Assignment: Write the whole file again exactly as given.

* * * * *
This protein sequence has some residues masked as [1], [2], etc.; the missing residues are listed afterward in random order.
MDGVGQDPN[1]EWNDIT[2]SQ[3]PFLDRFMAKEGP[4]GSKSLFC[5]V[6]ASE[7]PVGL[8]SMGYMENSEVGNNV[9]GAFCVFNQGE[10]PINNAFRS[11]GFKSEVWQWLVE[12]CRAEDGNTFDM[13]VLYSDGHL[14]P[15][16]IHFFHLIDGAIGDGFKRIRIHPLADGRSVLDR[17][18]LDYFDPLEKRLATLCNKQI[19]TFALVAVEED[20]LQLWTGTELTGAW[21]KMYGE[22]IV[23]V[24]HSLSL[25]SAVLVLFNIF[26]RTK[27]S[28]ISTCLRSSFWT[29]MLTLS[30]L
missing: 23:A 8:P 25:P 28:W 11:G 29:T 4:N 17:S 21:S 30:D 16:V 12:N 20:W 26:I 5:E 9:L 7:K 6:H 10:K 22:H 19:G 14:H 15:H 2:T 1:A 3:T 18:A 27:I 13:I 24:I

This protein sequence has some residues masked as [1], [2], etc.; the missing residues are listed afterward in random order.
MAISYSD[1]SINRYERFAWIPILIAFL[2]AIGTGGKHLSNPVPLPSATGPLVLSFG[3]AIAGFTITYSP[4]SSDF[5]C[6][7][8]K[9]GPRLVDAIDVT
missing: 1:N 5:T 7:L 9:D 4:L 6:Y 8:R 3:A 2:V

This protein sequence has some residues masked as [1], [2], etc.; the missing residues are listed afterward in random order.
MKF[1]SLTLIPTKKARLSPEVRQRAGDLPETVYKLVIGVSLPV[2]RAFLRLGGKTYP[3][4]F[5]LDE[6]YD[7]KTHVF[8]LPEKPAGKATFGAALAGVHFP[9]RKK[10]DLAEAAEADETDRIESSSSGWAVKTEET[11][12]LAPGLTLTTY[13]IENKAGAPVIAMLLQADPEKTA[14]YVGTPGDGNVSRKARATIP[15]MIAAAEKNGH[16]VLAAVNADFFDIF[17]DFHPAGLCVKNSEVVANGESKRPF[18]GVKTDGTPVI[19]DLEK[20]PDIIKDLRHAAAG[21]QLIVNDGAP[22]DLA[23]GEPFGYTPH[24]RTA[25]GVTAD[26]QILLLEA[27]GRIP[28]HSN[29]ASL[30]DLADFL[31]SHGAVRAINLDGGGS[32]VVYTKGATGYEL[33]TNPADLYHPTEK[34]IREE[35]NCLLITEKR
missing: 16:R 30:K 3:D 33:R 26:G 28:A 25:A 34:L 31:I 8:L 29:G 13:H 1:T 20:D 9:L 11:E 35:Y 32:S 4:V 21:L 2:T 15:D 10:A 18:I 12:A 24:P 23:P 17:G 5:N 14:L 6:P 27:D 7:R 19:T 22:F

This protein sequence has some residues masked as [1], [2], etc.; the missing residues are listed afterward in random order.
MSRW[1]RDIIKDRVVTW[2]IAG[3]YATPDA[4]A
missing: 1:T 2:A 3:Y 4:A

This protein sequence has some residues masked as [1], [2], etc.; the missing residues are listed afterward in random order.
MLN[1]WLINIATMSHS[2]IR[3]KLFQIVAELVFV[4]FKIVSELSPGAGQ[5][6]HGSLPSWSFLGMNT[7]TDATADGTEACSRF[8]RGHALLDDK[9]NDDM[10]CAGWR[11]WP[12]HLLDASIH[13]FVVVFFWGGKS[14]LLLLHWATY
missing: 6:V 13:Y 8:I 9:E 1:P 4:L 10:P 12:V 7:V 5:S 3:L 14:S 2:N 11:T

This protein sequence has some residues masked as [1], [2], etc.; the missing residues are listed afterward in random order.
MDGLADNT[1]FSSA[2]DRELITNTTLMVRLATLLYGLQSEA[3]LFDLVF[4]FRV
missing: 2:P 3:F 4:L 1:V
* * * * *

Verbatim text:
This protein sequence has some residues masked as [1], [2], etc.; the missing residues are listed afterward in random order.
MDGVGQDPN[1]EWNDIT[2]SQ[3]PFLDRFMAKEGP[4]GSKSLFC[5]V[6]ASE[7]PVGL[8]SMGYMENSEVGNNV[9]GAFCVFNQGE[10]PINNAFRS[11]GFKSEVWQWLVE[12]CRAEDGNTFDM[13]VLYSDGHL[14]P[15][16]IHFFHLIDGAIGDGFKRIRIHPLADGRSVLDR[17][18]LDYFDPLEKRLATLCNKQI[19]TFALVAVEED[20]LQLWTGTELTGAW[21]KMYGE[22]IV[23]V[24]HSLSL[25]SAVLVLFNIF[26]RTK[27]S[28]ISTCLRSSFWT[29]MLTLS[30]L
missing: 23:A 8:P 25:P 28:W 11:G 29:T 4:N 17:S 21:S 30:D 16:V 12:N 20:W 26:I 5:E 9:L 7:K 6:H 10:K 22:H 19:G 14:H 15:H 2:T 1:A 3:T 18:A 27:I 13:I 24:I

This protein sequence has some residues masked as [1], [2], etc.; the missing residues are listed afterward in random order.
MAISYSD[1]SINRYERFAWIPILIAFL[2]AIGTGGKHLSNPVPLPSATGPLVLSFG[3]AIAGFTITYSP[4]SSDF[5]C[6][7][8]K[9]GPRLVDAIDVT
missing: 1:N 5:T 7:L 9:D 4:L 6:Y 8:R 3:A 2:V

This protein sequence has some residues masked as [1], [2], etc.; the missing residues are listed afterward in random order.
MKF[1]SLTLIPTKKARLSPEVRQRAGDLPETVYKLVIGVSLPV[2]RAFLRLGGKTYP[3][4]F[5]LDE[6]YD[7]KTHVF[8]LPEKPAGKATFGAALAGVHFP[9]RKK[10]DLAEAAEADETDRIESSSSGWAVKTEET[11][12]LAPGLTLTTY[13]IENKAGAPVIAMLLQADPEKTA[14]YVGTPGDGNVSRKARATIP[15]MIAAAEKNGH[16]VLAAVNADFFDIF[17]DFHPAGLCVKNSEVVANGESKRPF[18]GVKTDGTPVI[19]DLEK[20]PDIIKDLRHAAAG[21]QLIVNDGAP[22]DLA[23]GEPFGYTPH[24]RTA[25]GVTAD[26]QILLLEA[27]GRIP[28]HSN[29]ASL[30]DLADFL[31]SHGAVRAINLDGGGS[32]VVYTKGATGYEL[33]TNPADLYHPTEK[34]IREE[35]NCLLITEKR
missing: 16:R 30:K 3:D 33:R 26:G 28:A 25:A 34:L 31:I 8:L 29:G 13:H 1:T 20:D 9:L 11:E 35:Y 32:S 4:V 21:L 2:T 15:D 10:A 18:I 12:A 24:P 23:P 17:G 5:N 14:L 6:P 27:D 7:R 19:T 22:F

This protein sequence has some residues masked as [1], [2], etc.; the missing residues are listed afterward in random order.
MSRW[1]RDIIKDRVVTW[2]IAG[3]YATPDA[4]A
missing: 1:T 2:A 3:Y 4:A

This protein sequence has some residues masked as [1], [2], etc.; the missing residues are listed afterward in random order.
MLN[1]WLINIATMSHS[2]IR[3]KLFQIVAELVFV[4]FKIVSELSPGAGQ[5][6]HGSLPSWSFLGMNT[7]TDATADGTEACSRF[8]RGHALLDDK[9]NDDM[10]CAGWR[11]WP[12]HLLDASIH[13]FVVVFFWGGKS[14]LLLLHWATY
missing: 6:V 13:Y 8:I 9:E 1:P 4:L 10:P 12:V 7:V 5:S 3:L 14:S 2:N 11:T

This protein sequence has some residues masked as [1], [2], etc.; the missing residues are listed afterward in random order.
MDGLADNT[1]FSSA[2]DRELITNTTLMVRLATLLYGLQSEA[3]LFDLVF[4]FRV
missing: 2:P 3:F 4:L 1:V